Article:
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Catholics divided on meaning of pope’s meeting with victims

New Englanders touched by the clergy sexual abuse crisis in the Catholic Church are divided over whether Pope Francis’ first meeting with victims was sincere or a publicity stunt, but they agree on one thing: The gesture will mean little unless the pontiff pushes for change.

“I think meeting with six victims is a great start. It doesn’t mean that anything is going to change,” said Phil Saviano, a Roslindale resident who established the New England chapter of the Survivors Network of those Abused by Priests.

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Francis met on Monday with six victims, two each from Ireland, Germany, and the United Kingdom, in the hotel where he lives on Vatican grounds. They also joined the pontiff for his morning Mass.

Cardinal Sean P. O’Malley, archbishop of Boston, attended the meeting, said Harry-Jacques Pierre, a spokesman for the Archdiocese of Boston. O’Malley is a member of the pope’s new Commission for the Protection of Minors and also organized Pope Benedict XVI’s first meeting with abuse victims, which happened in Washington, D.C., in 2008.

Francis is expected to visit the United States in September 2015.

The Rev. Thomas Rosica, a Vatican spokesman, said he doesn’t know whether Francis might meet with survivors from Boston, the epicenter of the abuse crisis.

“I do believe that [Monday’s] very moving meeting with survivors in Rome gives us a clear idea of how seriously and sincerely he is taking this matter,” Rosica wrote in an e-mail.

‘The pope made an unambiguous commitment to hold bishops accountable for failing to protect children.’

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During his homily, Francis promised that any bishop who fails to protect minors “will be held accountable.”

Anne Barrett Doyle, codirector of BishopAccountability.org, a Waltham group devoted to collecting documents about the abuse crisis, said Francis’ pledge was a first.

“The pope made an unambiguous commitment to hold bishops accountable for failing to protect children,” Barrett Doyle said. “We have not had a papal promise like this to date, one so plainly said. Now, we can hold the pope accountable for following through with this pledge.”

Some were skeptical, though, saying Francis has maintained the status quo with bishops since becoming pontiff in March 2013.

Paul Kellen, a founding member of the National Survivor Advocates Coalition, said the church so far has done much to shield bishops, but little to help sex abuse victims.

He cited the example of former Boston archbishop Bernard Law, who was accused of protecting abusive priests during his tenure, and was given a prestigious post at a basilica in Rome in 2004 by Pope John Paul II instead of being demoted.

Kellen also referred to Robert J. Carlson, a former auxiliary bishop in the Archdiocese of St. Paul and Minneapolis, who responded 193 times in a court-ordered deposition that he could not remember details about priest child sexual abuse during his tenure. Carlson now leads the archdiocese in St. Louis.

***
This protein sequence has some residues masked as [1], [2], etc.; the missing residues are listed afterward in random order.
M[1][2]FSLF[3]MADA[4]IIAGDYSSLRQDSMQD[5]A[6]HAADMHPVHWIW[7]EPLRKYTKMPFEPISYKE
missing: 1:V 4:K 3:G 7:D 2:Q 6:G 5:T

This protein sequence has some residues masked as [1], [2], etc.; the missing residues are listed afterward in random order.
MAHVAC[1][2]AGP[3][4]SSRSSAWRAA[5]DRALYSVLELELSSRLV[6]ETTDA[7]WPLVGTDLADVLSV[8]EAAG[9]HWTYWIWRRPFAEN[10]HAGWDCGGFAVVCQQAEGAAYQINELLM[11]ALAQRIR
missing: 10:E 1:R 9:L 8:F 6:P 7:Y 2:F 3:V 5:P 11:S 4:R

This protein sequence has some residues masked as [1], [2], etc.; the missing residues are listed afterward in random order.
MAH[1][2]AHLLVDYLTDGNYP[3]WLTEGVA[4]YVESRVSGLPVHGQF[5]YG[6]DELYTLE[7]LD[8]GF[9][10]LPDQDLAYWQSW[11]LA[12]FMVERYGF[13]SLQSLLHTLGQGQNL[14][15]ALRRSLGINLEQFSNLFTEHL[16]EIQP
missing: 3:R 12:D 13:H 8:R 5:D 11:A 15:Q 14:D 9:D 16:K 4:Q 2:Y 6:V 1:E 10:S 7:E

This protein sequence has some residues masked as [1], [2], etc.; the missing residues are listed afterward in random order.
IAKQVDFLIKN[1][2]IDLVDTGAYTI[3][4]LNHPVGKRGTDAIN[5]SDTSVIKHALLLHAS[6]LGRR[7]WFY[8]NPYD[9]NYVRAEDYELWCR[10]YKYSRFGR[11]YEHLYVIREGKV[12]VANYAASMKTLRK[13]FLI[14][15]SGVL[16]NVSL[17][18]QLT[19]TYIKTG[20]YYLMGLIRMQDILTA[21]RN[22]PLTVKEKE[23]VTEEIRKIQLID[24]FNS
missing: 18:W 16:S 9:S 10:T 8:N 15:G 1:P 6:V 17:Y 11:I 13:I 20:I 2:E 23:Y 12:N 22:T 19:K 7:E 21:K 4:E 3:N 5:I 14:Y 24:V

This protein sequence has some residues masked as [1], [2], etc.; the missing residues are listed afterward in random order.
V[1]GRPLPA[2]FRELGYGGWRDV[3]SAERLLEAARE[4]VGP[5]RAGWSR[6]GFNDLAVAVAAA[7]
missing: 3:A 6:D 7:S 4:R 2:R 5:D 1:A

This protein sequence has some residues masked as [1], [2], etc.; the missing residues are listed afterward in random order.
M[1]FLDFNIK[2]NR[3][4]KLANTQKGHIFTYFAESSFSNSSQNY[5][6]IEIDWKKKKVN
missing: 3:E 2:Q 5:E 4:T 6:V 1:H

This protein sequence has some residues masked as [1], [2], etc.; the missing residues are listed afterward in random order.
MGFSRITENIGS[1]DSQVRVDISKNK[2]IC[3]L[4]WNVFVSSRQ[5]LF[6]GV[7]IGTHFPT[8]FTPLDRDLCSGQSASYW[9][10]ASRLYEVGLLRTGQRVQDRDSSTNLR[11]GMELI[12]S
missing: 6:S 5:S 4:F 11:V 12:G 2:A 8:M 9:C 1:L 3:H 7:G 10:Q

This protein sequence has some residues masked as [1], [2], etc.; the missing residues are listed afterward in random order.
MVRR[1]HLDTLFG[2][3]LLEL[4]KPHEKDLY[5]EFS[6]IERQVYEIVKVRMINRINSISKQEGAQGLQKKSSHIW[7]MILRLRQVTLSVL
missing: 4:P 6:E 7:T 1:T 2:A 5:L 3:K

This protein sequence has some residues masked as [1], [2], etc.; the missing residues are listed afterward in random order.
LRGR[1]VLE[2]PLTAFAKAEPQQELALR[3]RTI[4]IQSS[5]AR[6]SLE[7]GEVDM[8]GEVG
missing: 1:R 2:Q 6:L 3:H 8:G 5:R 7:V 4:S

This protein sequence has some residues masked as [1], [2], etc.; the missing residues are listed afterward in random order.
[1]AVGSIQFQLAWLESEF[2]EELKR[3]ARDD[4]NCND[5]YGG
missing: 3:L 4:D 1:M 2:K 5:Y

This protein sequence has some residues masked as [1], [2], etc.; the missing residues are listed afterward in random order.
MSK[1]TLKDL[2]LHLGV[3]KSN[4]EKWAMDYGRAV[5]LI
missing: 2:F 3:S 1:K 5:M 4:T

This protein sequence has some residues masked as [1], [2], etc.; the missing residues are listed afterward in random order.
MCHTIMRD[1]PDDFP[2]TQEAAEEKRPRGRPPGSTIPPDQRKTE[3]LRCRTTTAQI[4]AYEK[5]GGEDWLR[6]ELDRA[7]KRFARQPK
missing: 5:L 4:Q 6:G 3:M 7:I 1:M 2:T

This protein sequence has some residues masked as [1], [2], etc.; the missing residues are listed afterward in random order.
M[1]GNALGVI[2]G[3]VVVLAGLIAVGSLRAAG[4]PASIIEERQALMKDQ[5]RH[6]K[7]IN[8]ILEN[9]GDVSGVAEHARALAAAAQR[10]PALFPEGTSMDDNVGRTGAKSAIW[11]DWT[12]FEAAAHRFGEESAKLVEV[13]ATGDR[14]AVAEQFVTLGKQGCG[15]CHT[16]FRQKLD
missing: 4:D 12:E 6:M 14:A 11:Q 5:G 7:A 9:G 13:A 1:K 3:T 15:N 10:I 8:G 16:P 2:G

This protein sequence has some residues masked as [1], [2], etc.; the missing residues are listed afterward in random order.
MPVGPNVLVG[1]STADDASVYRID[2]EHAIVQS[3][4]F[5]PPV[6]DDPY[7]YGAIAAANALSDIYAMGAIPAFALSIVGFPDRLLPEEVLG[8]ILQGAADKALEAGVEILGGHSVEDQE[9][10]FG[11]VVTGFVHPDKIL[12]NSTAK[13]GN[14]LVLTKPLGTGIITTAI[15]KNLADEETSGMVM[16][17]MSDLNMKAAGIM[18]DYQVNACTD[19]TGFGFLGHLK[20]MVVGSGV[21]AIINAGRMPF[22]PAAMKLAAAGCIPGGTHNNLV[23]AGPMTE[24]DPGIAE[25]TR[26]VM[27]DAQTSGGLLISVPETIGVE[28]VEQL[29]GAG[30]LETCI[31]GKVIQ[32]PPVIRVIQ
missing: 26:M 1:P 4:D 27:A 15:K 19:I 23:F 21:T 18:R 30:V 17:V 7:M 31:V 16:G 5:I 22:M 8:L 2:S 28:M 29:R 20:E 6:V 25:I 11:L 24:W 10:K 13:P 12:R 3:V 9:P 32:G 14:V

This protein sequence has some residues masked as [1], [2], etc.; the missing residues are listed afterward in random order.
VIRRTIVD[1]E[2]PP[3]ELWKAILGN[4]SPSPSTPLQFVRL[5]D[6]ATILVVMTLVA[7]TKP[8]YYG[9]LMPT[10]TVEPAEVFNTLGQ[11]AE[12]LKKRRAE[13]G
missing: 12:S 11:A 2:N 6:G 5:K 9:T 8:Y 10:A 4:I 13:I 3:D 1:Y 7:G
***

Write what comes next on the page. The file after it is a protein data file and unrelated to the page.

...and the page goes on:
Victims of abuse, Kellen said, “would believe that there was some value in what happened to them if it became the motivation to change the behavior of the institution. . . . That’s what I’m looking for.”

Some also found fault in Francis’ apology, in which he sought forgiveness for “sins of omission on the part of church leaders.”

“Allowing child abuse and denying child abuse occurring are not acts of omission. They are acts of commission,” said attorney Mitchell Garabedian, who has represented victims of clergy sex abuse.

“One has to question whether the pope truly understands the evil of child abuse,” Garabedian said.

Francis has also been criticized for how he handled abuse cases when he was archbishop of Buenos Aires — specifically for not meeting with victims and for denying he had handled the case of an abusive priest.

Despite that record, the pontiff seemed genuine about this week’s meeting, said Bob Hoatson, a former priest who established a nonprofit, Road to Recovery, to help sex abuse victims and their families.

“Let’s capitalize on his sincerity and his commitment to hold bishops and the church accountable,” Hoatson said.

Hoatson listed steps he believes Francis should take to prove his commitment, including dismissing several bishops, asking civil authorities to investigate sexual abuse allegations leveled against church officials, and providing free lifetime treatment for victims.

Related coverage:

Abuse victim calls meeting Pope Francis a ‘life changing experience’

Pope Francis meets sex abuse victims, vows zero tolerance

John L. Allen Jr.: On sex abuse, pope’s problems both simple and complex

Laura Crimaldi can be reached at laura.crimaldi@globe.com.
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